Stopping Suicide


It’s the anniversary of the day that Robin Williams committed suicide so it seems like a good time to talk about this a little, it’s also less than a month from the day my brother took his life eleven years ago.  With a new baby at home I’ve been thinking a lot about my brother, he was thirty five when he died and now I am seven years older than he will ever be.  I’ve been through a divorce, I’ve had two daughters, and I’ve found someone to share my life with and some small degree of happiness.  Through the process of grieving and helping others to cope I found my best friend for life and together, well mostly her actually, we started this site.  Several of the most momentous and life changing events have happened to me in these last eleven years and specifically in the last seven years.  My first daughter was born, my second daughter was born, I went through a divorce, Steve Jobs enslaved mankind with his iPhone, Pizza Hut came out with a hot dog crust pizza, and many more exciting and dramatic things have happened, I just can’t think of them all at the moment.  Granted a hot dog crust pizza may not be the most life altering thing to have hit humanity, but it’s given me a lot of pleasure to see the looks on peoples faces when I tell them about it I can tell you that much.  They seem torn between wanting to try it and genuine despair for humanity.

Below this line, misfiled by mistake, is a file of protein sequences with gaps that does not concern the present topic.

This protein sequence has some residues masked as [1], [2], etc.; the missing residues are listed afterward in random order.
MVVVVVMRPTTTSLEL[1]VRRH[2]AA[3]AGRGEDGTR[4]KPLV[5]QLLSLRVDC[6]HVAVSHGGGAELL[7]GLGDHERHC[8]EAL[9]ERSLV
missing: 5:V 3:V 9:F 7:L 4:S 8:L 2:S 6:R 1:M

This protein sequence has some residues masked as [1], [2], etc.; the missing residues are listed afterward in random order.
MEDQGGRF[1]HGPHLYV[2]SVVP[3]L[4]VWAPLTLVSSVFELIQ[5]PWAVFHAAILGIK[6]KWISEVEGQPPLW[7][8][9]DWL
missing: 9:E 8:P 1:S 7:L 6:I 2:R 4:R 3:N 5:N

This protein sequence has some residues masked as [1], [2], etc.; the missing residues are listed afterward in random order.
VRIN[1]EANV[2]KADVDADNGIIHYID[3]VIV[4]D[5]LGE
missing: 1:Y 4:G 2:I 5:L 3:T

My point is this.  The world has changed in a mere eleven years, and he missed it, all of it.  He missed the good and the bad, the absurd and the amusing.  He will always be thirty five and he’ll never have a chance to eat a hot dog crust pizza or at least make fun of it.

So lets talk about suicide.  The CDC compiles the information about it and the latest data is from 2013, you can peruse it yourself at the American Foundation for Suicide Prevention here’s a quick overview.

Suicide is overwhelmingly committed by males.  78% of all suicides are male, and while females are three times more likely than males to attempt suicide they account for less than a quarter of actual suicides, that’s pretty staggering facts.  Just let that sink in a bit.  Just by being male you are four times more likely than a female to commit suicide, and if you are a white male in America you account for 70% of all suicides.

Age and location is also a big factor, the highest rates of suicide are grouped between 45 and 64 (the highest) and 85 and up (second highest).  Montana has the highest suicide rate of any state at 23.7 per 100,000 and the District of Columbia the lowest at 5.8 per 100,000.

There is even data on how people commit suicide, in the U.S. firearms account for the majority of suicides at 51.5% which is 27 percentage points higher than the next method which is suffocation.  In countries where firearms are inconveniently not available suffocation takes their place such as in the UK.